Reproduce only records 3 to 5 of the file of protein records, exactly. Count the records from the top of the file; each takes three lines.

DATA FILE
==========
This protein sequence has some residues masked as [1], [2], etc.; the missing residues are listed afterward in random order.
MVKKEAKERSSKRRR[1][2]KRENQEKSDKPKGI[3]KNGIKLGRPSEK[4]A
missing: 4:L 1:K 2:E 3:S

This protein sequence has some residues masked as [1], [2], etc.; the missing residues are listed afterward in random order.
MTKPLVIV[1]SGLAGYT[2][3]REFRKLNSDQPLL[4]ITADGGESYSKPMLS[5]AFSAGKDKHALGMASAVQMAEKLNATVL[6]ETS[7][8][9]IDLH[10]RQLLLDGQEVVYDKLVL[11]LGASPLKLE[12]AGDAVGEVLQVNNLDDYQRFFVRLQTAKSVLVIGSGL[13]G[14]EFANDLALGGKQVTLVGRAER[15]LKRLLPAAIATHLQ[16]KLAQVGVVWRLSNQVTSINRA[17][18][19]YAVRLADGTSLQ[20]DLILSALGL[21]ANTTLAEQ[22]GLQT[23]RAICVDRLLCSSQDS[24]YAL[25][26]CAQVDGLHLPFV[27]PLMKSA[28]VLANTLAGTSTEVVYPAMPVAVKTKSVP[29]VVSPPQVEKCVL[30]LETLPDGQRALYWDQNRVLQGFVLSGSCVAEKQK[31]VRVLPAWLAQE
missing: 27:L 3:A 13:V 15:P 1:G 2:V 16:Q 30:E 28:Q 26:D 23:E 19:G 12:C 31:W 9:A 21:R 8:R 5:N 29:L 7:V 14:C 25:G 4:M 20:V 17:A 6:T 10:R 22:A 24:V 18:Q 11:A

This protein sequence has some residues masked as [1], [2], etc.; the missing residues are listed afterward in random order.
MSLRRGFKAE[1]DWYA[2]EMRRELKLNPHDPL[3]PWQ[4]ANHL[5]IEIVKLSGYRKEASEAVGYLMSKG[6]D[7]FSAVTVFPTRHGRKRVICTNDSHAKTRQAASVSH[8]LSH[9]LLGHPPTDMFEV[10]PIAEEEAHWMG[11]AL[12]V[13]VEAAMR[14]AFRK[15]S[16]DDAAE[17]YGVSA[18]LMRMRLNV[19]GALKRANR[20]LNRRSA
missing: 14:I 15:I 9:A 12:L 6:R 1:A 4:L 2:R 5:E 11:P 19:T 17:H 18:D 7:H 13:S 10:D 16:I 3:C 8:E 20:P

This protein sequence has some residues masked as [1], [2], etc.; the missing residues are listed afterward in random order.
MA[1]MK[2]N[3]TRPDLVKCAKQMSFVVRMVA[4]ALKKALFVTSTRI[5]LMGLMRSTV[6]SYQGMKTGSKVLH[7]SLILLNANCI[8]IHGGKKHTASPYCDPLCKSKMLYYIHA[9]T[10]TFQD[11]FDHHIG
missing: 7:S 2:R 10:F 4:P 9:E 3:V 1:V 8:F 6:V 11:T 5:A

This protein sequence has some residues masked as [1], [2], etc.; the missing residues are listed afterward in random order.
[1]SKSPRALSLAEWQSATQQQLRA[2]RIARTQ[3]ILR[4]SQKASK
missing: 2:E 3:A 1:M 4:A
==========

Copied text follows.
This protein sequence has some residues masked as [1], [2], etc.; the missing residues are listed afterward in random order.
MSLRRGFKAE[1]DWYA[2]EMRRELKLNPHDPL[3]PWQ[4]ANHL[5]IEIVKLSGYRKEASEAVGYLMSKG[6]D[7]FSAVTVFPTRHGRKRVICTNDSHAKTRQAASVSH[8]LSH[9]LLGHPPTDMFEV[10]PIAEEEAHWMG[11]AL[12]V[13]VEAAMR[14]AFRK[15]S[16]DDAAE[17]YGVSA[18]LMRMRLNV[19]GALKRANR[20]LNRRSA
missing: 14:I 15:I 9:A 12:L 6:R 1:A 4:L 2:R 5:E 11:P 19:T 17:H 18:D 7:H 13:S 10:D 16:I 3:C 8:E 20:P

This protein sequence has some residues masked as [1], [2], etc.; the missing residues are listed afterward in random order.
MA[1]MK[2]N[3]TRPDLVKCAKQMSFVVRMVA[4]ALKKALFVTSTRI[5]LMGLMRSTV[6]SYQGMKTGSKVLH[7]SLILLNANCI[8]IHGGKKHTASPYCDPLCKSKMLYYIHA[9]T[10]TFQD[11]FDHHIG
missing: 7:S 2:R 10:F 4:P 9:E 3:V 1:V 8:F 6:V 11:T 5:A

This protein sequence has some residues masked as [1], [2], etc.; the missing residues are listed afterward in random order.
[1]SKSPRALSLAEWQSATQQQLRA[2]RIARTQ[3]ILR[4]SQKASK
missing: 2:E 3:A 1:M 4:A